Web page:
Traveling by train in England and Scotland is a unique experience. For one, there are different rail companies depending on the region, each with different rules for traveling with a bike. What they all have in common, however, is that you have to register bikes in advance when traveling long distance. For some rail companies it’s enough to do this at the station before boarding. Unfortunately, though, that wasn’t the case on our route from Newcastle to Inverness. As a result, we weren’t allowed to board some trains at all, and there was a certain amount of debate almost every time. The only positive thing was that the rail staff were without exception much friendlier and more helpful than we were used to in Germany. If you want to book bike carriage in advance, the easiest way is actually by phone. It’s best to find the right connection first via the National Rail Enquiries website. You can also find further information about traveling with a bike here, as well as links to the various rail companies.

Tips

  • Book your journey as far in advance as possible. Both train and ferry tickets are generally much, much cheaper then.
  • Important: In the UK, traveling long distance with a bike needs to be booked in advance. The best way to do this is by phone. You’ll find the relevant information here.

Entry requirements and coronavirus regulations

The hardest challenge of our journey! For a long time, we didn’t know whether we’d even make it to Scotland without risking spending ten days in quarantine. And, of course, that just wouldn’t have been an option for a six-day bikepacking trip. Fortunately, the coronavirus regulations were relaxed toward the end of summer 2021, so our journey could go ahead. Nevertheless, we spent almost an entire day researching all the regulations, filling out forms, and ordering coronavirus tests.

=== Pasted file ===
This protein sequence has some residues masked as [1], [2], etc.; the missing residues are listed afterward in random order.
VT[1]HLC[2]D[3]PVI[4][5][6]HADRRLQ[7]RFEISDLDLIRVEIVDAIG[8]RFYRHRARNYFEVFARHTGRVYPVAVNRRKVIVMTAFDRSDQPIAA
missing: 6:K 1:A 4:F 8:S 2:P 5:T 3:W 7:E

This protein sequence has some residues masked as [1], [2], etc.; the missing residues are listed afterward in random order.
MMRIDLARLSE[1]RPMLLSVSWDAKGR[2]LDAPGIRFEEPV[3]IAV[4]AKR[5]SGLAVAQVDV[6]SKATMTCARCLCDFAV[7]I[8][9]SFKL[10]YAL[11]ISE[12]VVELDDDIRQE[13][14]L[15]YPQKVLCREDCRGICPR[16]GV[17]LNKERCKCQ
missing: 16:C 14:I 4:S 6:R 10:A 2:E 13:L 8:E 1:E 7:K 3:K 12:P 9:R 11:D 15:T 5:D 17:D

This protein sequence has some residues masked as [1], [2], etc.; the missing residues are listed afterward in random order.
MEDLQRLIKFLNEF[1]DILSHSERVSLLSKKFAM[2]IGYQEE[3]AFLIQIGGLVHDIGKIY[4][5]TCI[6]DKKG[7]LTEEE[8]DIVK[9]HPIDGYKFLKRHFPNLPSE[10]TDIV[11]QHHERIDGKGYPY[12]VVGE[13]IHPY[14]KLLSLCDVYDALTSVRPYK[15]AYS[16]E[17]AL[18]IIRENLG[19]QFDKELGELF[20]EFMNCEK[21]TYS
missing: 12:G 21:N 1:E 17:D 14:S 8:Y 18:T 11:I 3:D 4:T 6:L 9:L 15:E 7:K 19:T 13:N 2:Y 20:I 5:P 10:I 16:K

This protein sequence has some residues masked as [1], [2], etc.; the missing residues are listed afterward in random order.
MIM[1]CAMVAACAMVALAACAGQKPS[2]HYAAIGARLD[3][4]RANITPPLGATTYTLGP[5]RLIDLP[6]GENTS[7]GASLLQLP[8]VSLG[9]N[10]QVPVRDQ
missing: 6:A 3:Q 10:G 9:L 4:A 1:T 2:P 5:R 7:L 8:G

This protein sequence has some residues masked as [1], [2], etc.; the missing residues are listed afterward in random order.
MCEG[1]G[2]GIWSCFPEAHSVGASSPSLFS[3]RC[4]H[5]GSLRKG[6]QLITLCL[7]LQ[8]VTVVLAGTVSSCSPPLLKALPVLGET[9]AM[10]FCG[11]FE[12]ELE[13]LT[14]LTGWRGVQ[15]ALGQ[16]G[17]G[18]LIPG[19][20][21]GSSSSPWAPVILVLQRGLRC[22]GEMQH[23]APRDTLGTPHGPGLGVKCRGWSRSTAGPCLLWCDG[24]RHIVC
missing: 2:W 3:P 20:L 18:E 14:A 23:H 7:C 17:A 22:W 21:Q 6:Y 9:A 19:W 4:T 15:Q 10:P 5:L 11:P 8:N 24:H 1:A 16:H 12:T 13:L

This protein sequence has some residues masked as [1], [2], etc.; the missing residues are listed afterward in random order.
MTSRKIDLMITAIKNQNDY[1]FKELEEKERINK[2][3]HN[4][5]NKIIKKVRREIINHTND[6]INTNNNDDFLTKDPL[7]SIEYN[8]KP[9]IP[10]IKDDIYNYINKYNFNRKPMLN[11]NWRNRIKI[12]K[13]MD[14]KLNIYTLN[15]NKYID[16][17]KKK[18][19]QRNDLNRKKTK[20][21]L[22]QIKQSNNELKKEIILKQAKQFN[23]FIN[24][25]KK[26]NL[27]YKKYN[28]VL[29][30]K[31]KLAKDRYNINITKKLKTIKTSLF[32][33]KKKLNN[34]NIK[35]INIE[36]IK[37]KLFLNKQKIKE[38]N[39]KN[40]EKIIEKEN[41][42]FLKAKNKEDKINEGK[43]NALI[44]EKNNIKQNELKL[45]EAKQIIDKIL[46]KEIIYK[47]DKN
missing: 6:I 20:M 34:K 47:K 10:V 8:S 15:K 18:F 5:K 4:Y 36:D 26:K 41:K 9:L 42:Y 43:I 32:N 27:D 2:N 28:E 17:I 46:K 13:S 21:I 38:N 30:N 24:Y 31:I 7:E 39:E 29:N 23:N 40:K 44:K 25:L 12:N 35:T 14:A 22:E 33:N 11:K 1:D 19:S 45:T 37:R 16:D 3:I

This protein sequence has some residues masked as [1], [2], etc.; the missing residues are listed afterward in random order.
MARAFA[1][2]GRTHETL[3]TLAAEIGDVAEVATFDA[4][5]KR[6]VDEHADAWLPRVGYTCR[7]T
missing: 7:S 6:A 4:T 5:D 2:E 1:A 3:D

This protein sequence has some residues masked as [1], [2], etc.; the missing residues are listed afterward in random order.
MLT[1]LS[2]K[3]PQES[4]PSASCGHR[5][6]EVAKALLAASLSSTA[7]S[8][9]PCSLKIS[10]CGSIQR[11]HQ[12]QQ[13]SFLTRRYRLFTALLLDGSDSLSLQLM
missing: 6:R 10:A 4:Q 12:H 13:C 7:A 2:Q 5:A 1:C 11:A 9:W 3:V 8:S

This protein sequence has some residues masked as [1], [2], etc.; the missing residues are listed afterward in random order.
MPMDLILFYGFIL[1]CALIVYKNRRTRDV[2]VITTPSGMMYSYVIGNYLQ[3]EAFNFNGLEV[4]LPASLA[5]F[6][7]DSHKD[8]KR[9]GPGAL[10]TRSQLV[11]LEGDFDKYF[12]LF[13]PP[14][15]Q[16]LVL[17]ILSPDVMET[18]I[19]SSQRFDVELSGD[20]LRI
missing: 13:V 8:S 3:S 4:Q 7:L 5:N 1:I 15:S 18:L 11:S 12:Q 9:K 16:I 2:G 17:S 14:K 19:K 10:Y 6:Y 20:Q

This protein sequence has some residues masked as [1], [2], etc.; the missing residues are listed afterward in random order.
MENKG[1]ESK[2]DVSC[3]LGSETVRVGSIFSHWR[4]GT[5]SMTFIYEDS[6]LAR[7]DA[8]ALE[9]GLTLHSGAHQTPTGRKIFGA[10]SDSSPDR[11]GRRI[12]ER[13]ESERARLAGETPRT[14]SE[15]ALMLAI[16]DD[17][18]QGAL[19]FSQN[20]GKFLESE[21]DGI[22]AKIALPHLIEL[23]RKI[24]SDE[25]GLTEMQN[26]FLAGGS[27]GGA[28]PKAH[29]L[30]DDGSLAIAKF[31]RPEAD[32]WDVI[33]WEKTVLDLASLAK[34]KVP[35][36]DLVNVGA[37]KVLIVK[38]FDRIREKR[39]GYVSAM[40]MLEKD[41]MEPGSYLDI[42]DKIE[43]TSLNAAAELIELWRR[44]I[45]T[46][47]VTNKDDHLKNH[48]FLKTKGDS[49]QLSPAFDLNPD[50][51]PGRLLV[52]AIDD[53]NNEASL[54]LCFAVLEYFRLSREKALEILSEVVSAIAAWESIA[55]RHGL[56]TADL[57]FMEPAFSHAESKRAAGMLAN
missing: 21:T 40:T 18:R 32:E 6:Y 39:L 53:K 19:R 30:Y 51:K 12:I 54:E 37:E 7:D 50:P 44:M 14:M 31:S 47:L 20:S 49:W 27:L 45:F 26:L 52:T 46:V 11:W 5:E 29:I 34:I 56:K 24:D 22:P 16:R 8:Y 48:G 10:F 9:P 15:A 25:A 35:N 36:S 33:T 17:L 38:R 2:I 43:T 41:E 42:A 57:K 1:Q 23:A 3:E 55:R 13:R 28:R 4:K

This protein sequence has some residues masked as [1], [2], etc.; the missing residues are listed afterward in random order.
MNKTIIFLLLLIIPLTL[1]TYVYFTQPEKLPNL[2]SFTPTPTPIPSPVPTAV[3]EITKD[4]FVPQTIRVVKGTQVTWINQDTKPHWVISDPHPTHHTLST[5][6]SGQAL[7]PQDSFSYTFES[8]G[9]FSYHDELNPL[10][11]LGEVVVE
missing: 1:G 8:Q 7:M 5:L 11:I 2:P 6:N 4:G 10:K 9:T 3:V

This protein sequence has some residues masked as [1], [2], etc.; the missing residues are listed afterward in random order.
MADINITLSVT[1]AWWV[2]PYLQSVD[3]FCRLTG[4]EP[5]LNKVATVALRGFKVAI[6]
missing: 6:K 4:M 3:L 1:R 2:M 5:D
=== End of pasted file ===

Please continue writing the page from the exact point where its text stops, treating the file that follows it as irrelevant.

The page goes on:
It’s actually not really possible to give any tips for this as the regulations are constantly changing and are also different from country to country. So there’s nothing for it: if you want to travel, you’ll have to put in some time. Just remember that it’s for everyone’s safety—then all the effort is worth your while.

Tip

● You’ll find a good resource for your trip to Scotland here.

One of the most important points on our to-do list for Scotland was the route planning. Firstly, we wanted our tour to be as scenic as possible. Secondly, we were assuming that we wouldn’t always have good data reception on the road, so we wanted to avoid last-minute changes of plan as much as possible. We preferred to invest a little more time in advance rather than not know where we were going later on!

 

 

 

The official North Coast 500 route is a great basis for planning. We wanted to roughly follow its course, and only deviate to smaller roads and gravel paths when it really made sense. A Scottish friend of Tobi’s was helpful in the planning, which really simplified things. While the number of potential roads and paths in the north of Scotland is limited, you still never know what to expect without seeing them first. It really is invaluable when someone knows their way around, and how passable a trail is on a gravel bike. If you don’t know anybody yourself, you can always call on the experience of the cycling community. You can use user highlights from the komoot planning tool, for example, to get a pretty good idea of the lay of the land. Or you can simply follow our route – we’ve tested it for you, after all, and found it to be good!

 

 

 

Tips

  • Roads that the locals describe as “busy” are generally (from a German perspective) still relatively traffic-free. Although the official NC500 route is indeed getting busier as Scotland pushes tourism in this region, it’s still generally pleasant to cycle along. However, things can get pretty narrow from time to time as many of the highways are built as single track roads (i.e. one-lane roads with numerous passing places). If in doubt, however, it’s not so “bad” to stick to the road.